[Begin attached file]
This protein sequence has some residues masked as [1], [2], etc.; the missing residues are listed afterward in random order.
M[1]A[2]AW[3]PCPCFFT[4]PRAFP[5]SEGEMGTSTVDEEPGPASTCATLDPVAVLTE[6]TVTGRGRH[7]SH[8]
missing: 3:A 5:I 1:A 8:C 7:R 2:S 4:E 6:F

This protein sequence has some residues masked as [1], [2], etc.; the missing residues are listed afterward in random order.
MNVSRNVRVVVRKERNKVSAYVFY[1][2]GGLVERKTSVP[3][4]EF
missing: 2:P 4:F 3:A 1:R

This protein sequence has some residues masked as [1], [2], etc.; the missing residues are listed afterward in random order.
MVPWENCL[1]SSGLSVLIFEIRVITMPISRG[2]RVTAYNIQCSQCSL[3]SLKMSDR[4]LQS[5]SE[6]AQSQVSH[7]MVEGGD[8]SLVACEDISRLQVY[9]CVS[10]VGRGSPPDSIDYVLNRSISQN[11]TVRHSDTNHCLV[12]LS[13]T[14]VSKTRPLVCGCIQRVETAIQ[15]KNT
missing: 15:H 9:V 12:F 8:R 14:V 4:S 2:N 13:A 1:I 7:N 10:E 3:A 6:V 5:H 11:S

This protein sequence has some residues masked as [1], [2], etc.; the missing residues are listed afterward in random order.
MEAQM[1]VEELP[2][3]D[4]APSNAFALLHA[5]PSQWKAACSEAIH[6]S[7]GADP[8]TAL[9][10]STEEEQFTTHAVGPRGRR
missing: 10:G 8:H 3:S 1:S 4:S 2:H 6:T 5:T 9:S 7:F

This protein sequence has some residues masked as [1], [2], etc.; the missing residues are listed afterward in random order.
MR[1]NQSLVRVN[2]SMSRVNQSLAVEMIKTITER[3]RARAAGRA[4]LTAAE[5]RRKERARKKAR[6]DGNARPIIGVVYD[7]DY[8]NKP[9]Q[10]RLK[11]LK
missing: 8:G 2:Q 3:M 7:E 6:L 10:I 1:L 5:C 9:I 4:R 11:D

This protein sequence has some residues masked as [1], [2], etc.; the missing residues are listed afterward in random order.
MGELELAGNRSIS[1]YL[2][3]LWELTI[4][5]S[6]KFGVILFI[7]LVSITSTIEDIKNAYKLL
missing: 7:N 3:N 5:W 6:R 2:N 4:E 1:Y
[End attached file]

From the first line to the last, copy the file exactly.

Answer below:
This protein sequence has some residues masked as [1], [2], etc.; the missing residues are listed afterward in random order.
M[1]A[2]AW[3]PCPCFFT[4]PRAFP[5]SEGEMGTSTVDEEPGPASTCATLDPVAVLTE[6]TVTGRGRH[7]SH[8]
missing: 3:A 5:I 1:A 8:C 7:R 2:S 4:E 6:F

This protein sequence has some residues masked as [1], [2], etc.; the missing residues are listed afterward in random order.
MNVSRNVRVVVRKERNKVSAYVFY[1][2]GGLVERKTSVP[3][4]EF
missing: 2:P 4:F 3:A 1:R

This protein sequence has some residues masked as [1], [2], etc.; the missing residues are listed afterward in random order.
MVPWENCL[1]SSGLSVLIFEIRVITMPISRG[2]RVTAYNIQCSQCSL[3]SLKMSDR[4]LQS[5]SE[6]AQSQVSH[7]MVEGGD[8]SLVACEDISRLQVY[9]CVS[10]VGRGSPPDSIDYVLNRSISQN[11]TVRHSDTNHCLV[12]LS[13]T[14]VSKTRPLVCGCIQRVETAIQ[15]KNT
missing: 15:H 9:V 12:F 8:R 14:V 4:S 2:N 13:A 1:I 7:N 10:E 3:A 6:V 5:H 11:S

This protein sequence has some residues masked as [1], [2], etc.; the missing residues are listed afterward in random order.
MEAQM[1]VEELP[2][3]D[4]APSNAFALLHA[5]PSQWKAACSEAIH[6]S[7]GADP[8]TAL[9][10]STEEEQFTTHAVGPRGRR
missing: 10:G 8:H 3:S 1:S 4:S 2:H 6:T 5:T 9:S 7:F

This protein sequence has some residues masked as [1], [2], etc.; the missing residues are listed afterward in random order.
MR[1]NQSLVRVN[2]SMSRVNQSLAVEMIKTITER[3]RARAAGRA[4]LTAAE[5]RRKERARKKAR[6]DGNARPIIGVVYD[7]DY[8]NKP[9]Q[10]RLK[11]LK
missing: 8:G 2:Q 3:M 7:E 6:L 10:I 1:L 5:C 9:I 4:R 11:D

This protein sequence has some residues masked as [1], [2], etc.; the missing residues are listed afterward in random order.
MGELELAGNRSIS[1]YL[2][3]LWELTI[4][5]S[6]KFGVILFI[7]LVSITSTIEDIKNAYKLL
missing: 7:N 3:N 5:W 6:R 2:N 4:E 1:Y